The abdominal muscles are used as stabilizers during climbing, meaning without them it would be very difficult to keep your body secure on the rock.

The abdominals especially come into play on steep roofs, when your core must contract to keep the pelvis in line with the chest while you’re hanging nearly upside down.

Engaging your core on overhanging routes helps to alleviate the load placed on the forearms, biceps, and back, allowing you to climb longer with decreased fatigue in the upper body.

Lower Body

As novice climbers learn better technique, they will rely less on their upper body to pull them up the wall and start to pay more attention to how their lower body can help push them upwards.

The quadriceps (four large muscles located in the front of your thigh) are used to straighten the lower leg from a bent position, as when stepping from one foothold to the next.

The calf is comprised of two muscles - the soleus and gastrocnemius.

These muscles are used to raise the heel, which is important when you must stand on your toes to reach a hold high above your head.

They also prevent your heel from dropping when you are perched on a razor thin ledge with just the tips of your toes or the edge of your foot keeping you on the barely perceptible hold.

So Does Climbing Actually Build Muscle Mass?

Yes and no.

There is no simple answer to whether climbing actually increases muscle mass because the results are so individualized and variable.

Within the first three months when a new person starts climbing, they will inevitably experience muscle gain if they are climbing 2-3 times a week for at least an hour per session.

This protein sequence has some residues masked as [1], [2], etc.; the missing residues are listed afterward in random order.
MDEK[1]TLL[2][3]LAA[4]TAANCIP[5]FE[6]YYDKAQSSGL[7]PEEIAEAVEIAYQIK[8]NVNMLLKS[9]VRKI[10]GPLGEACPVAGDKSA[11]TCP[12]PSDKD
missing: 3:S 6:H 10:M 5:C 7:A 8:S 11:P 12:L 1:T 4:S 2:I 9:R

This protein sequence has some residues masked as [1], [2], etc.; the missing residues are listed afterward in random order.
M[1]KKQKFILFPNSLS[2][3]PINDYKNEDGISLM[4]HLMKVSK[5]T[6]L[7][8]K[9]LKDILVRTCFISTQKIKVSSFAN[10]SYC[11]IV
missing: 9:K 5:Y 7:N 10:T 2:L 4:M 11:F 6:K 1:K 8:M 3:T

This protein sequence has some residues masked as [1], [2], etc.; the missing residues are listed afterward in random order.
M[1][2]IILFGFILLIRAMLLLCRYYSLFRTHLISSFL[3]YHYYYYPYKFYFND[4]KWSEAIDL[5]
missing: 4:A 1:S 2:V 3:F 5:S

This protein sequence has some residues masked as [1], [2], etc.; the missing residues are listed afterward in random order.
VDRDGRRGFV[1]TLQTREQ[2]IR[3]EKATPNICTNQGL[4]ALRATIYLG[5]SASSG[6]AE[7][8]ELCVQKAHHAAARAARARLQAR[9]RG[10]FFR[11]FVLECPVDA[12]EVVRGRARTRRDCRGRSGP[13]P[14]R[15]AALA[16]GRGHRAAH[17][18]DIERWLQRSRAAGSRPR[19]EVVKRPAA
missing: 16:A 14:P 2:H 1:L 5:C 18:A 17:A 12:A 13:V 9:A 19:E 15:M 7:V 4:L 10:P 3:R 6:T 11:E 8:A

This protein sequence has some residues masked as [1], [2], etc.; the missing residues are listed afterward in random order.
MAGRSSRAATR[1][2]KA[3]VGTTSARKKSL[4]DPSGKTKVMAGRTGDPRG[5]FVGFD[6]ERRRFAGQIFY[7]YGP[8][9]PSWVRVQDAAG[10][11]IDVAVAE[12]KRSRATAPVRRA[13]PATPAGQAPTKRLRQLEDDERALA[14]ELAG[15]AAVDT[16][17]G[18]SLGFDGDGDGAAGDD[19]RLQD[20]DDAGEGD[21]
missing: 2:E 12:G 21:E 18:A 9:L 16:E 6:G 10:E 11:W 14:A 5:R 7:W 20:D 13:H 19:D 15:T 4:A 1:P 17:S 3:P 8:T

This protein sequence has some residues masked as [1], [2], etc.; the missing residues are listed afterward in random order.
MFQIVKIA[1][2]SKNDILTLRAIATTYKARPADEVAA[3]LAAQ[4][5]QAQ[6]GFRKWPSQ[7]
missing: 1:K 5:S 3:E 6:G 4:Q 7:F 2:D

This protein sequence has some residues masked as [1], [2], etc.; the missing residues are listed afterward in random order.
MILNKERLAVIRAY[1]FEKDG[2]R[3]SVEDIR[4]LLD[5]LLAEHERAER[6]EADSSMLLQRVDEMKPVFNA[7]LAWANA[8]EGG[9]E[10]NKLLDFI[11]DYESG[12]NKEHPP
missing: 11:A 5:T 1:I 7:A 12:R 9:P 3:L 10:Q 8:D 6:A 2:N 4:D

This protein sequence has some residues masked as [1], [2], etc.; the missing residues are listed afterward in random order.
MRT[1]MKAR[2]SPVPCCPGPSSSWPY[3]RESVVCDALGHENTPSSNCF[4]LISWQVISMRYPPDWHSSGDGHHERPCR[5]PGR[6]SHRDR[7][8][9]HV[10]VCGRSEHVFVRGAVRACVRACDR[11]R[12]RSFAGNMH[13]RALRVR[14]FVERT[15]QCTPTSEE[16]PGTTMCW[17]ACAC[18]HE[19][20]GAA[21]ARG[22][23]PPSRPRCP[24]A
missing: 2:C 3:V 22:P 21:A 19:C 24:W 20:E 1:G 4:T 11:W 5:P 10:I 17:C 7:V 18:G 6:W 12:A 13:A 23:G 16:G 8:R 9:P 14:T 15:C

After the initial increase in muscle mass, climbers don’t continue building larger muscles, which is why the climber’s physique is usually thought of as lean, cut, and toned - not “big.”

When climbing, it is important to carry as little weight up the wall as possible.

Muscle does not actually weigh more than fat, but it is far more dense, meaning it takes up less space than fat.

For efficient climbing, you want to focus on achieving a high strength-to-bodyweight ratio.

For this reason, the best climbers are the ones who focus on slimming down fat to promote muscle tone without becoming overly muscular.

Climbing is a great combination of cardio and strength-training, making it an effective total-body workout.

However, climbers must be careful to avoid nagging muscle imbalances that can occur when climbing is your only outlet for physical exercise.

New climbers are especially prone to building imbalances in their musculature, which can be avoided with a bit of extra care at the forefront of your training.

How to Avoid Muscle Imbalances

In the physically demanding sport of rock climbing, it is easy to unwittingly rely on one half of your body more than the other, thereby resulting in pesky muscle imbalances that could lead to more serious injuries down the line.